Moxibustion at Home

Moxibustion at Home



Moxibustion is the burning of a particular Chinese herb, moxa (mandarin = ai ye,  common name = mugwort, latin = artemesia vulgaris) directly upon or now more commonly, over the skin.  The medicinal effect of the herb itself is to increase circulation of qi and blood in the body, and to dry any pathogenic dampness.  Because of these effects, it is very useful for any type of injury.  In Mandarin, the term for acupuncture is “zhen jiu”, which means acupuncture and moxibustion.  These treatments are paired together much of the time.  This is unknown in the west as the term gets partly only partly translated, and the moxibustion part gets forgotten.  With with a little care and attention, moxa can safely be used at home, with excellent benefits.  I only suggest the use of smokeless moxa sticks at home as they are virtually smokeless, and  all smoke is harmful to the lungs!


Moxa can be used over any area where you are experiencing pain, aberrant sensation, minor infection, or have an injury you would like to heal more quickly.  It can also be used to strengthen general health as it can stimulate your body to generate more energy and blood.  Points listed below with an Asterix “*” have this strengthening effect.


Before igniting your moxa stick, fill a ceramic mug 3/4 full with uncooked rice or sand.  This will be used to   extinguish the moxa  stick when you are finished your session.  This mug will also double as your ash catcher.

Light the moxa in a candle’s flame (the hottest part of the flame is at the top of blue part).  The first time the stick is ignited, the outer rim will catch first.  Blow occasionally on the end of the stick to encourage it to ignite fully, as well as be able to identify how much has ignited.  Once the whole end is glowing red, the stick is ready to be used.  If you do not fully ignite a stick, it will put itself out within a few minutes.  When lighting a stick for succeeding sessions, ignite the moxa tip until it has an inch or so of its conical tip glowing red.  This will ensure that the moxa does not burn itself out prematurely.


Do not tap the moxa stick on the edge of the mug to knock any ash off, for this could cause fractures inside the moxa stick!  This could then fall on you, or something else as flammable!   Instead, gently roll the end of the moxa stick against the rice in your mug to allow the ash to fall off.  Use the moxa for a few minutes before removing its ash after igniting.  If you do try to remove the ash within the first couple of minutes, it may prematurely extinguish itself.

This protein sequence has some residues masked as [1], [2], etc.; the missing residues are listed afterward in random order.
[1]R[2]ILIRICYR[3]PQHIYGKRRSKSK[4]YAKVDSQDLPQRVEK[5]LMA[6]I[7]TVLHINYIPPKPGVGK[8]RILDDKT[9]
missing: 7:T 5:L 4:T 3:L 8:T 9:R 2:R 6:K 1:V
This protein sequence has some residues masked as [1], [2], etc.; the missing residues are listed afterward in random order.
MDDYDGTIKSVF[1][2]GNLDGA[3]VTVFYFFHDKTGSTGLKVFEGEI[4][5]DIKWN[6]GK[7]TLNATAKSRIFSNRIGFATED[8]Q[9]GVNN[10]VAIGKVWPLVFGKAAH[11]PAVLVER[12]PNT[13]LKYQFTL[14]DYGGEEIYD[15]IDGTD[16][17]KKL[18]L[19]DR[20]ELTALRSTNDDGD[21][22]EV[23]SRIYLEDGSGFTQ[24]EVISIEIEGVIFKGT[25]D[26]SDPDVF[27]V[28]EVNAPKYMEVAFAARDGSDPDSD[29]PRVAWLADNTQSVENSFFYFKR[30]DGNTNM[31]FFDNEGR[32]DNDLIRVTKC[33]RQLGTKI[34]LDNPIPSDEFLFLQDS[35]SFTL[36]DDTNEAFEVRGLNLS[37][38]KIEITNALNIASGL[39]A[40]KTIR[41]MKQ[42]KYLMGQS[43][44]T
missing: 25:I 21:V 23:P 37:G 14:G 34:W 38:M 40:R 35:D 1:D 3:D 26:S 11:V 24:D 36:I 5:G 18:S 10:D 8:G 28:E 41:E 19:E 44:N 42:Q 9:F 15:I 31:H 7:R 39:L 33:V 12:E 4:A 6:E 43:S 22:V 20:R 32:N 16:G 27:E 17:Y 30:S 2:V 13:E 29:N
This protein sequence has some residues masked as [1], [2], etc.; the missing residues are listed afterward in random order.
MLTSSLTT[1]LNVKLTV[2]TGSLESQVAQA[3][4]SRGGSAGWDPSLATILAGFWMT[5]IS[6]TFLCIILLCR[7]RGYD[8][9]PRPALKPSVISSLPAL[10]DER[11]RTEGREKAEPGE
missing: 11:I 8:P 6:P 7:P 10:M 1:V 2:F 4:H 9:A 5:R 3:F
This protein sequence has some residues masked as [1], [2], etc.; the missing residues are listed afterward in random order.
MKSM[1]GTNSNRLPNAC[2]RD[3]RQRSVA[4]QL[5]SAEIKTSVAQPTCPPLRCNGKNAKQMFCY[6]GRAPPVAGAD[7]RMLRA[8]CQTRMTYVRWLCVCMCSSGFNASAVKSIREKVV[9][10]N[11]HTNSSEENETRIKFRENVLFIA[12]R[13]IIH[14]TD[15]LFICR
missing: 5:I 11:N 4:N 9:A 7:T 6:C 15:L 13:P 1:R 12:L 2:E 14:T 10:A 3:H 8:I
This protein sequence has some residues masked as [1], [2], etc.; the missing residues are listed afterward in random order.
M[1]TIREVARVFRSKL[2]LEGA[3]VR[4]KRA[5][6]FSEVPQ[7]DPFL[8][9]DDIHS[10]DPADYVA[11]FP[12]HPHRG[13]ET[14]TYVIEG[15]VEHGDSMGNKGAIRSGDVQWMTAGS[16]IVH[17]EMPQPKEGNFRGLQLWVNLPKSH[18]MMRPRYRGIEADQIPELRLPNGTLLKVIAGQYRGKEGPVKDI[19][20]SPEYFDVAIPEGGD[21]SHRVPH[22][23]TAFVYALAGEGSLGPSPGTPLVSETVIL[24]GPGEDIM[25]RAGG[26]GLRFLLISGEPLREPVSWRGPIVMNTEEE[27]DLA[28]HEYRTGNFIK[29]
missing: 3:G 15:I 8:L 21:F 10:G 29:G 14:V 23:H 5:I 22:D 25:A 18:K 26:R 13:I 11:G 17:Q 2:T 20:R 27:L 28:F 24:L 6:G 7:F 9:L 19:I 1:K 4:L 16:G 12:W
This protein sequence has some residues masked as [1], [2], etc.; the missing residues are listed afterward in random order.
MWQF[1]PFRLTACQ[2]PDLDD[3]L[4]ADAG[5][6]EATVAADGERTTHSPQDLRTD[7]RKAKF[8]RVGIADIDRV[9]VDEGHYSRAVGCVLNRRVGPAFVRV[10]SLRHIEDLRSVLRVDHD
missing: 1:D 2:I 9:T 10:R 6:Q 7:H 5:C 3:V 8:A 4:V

Plunge the burning stick deeply into the middle of your prepared mug to smother it.  Leave it buried in there.  You will notice any traces of smoke stop immediately.


  • Apply moxa for 15-20 seconds per point, as long as this feels pleasantly warm.  Even if the warmth still feels good after 20 seconds, still over a point, move on.  Return to the beginning treatment points  after doing moxa on your other points or areas.
  • Moxa treatments (10-30 min.) are most successful if done at least once a day.  Twice a day can be even more beneficial.
  • Moxa can also be used on large areas, rather than just specific points.  When using the moxa in this way, slowly “snake” the moxa above the skin slowly enough that you can feel the heat penetrate deeply into the skin.  It should feel good!  A deep, pleasant warmth is what you should expect to feel. Such large areas can be treated for longer periods than 20 seconds at a time.  You will know if an area is receiving too much moxa when it becomes intolerant to the moxa.  Moxa intolerance is defined as feeling too hot in 5 seconds or less, with the stick at least the thickness of the stick away from the skin.  Pay attention; do not burn your skin.  If it feels too hot, move along!
  • Apply moxa from point to point in rounds.  If a point feels too hot within 5 seconds of moxa application, that point has had enough for that session.
  • Do move away from the skin ANY time the moxa feels too hot, rather than just pleasantly warm.
  • Do not let the burning moxa get closer than an inch to the skin (the thickness of the moxa stick).



Spleen 6*  On the inside of the calf, one hand’s breadth above the inside ankle bone, and just behind it.  Functions:  regulates spleen, kidney and liver, nourishes blood & body fluids, calms the spirit & dries dampness.

Spleen 9*  On the inside of the calf, just below the knee.  Run your thumb up behind the shin bone from the ankle towards the knee: as you near the knee, the bone flares out and a depression below it will likely feel sore.  This point may be sore in a wide area, but its center is about a hand’s breadth below the level of the knee.  Functions:  major point to dry dampness.  Moxa is very useful here to dry dampness or clear infection.

Stomach 36*  On the outside of the calf, a hand’s breadth below the outside edge of the kneecap, a thumb’s width outside of the ridge of the shin.  Functions:  a major strengthening point for body energy.  Master point for the abdomen.

Du 20  On the top of the head, along the dorsal midline and where a line from ear to ear would cross that midline.  This point helps to literally elevate qi in the body.  Cover hair with a cloth before applying moxa.

Dr. Bonnie

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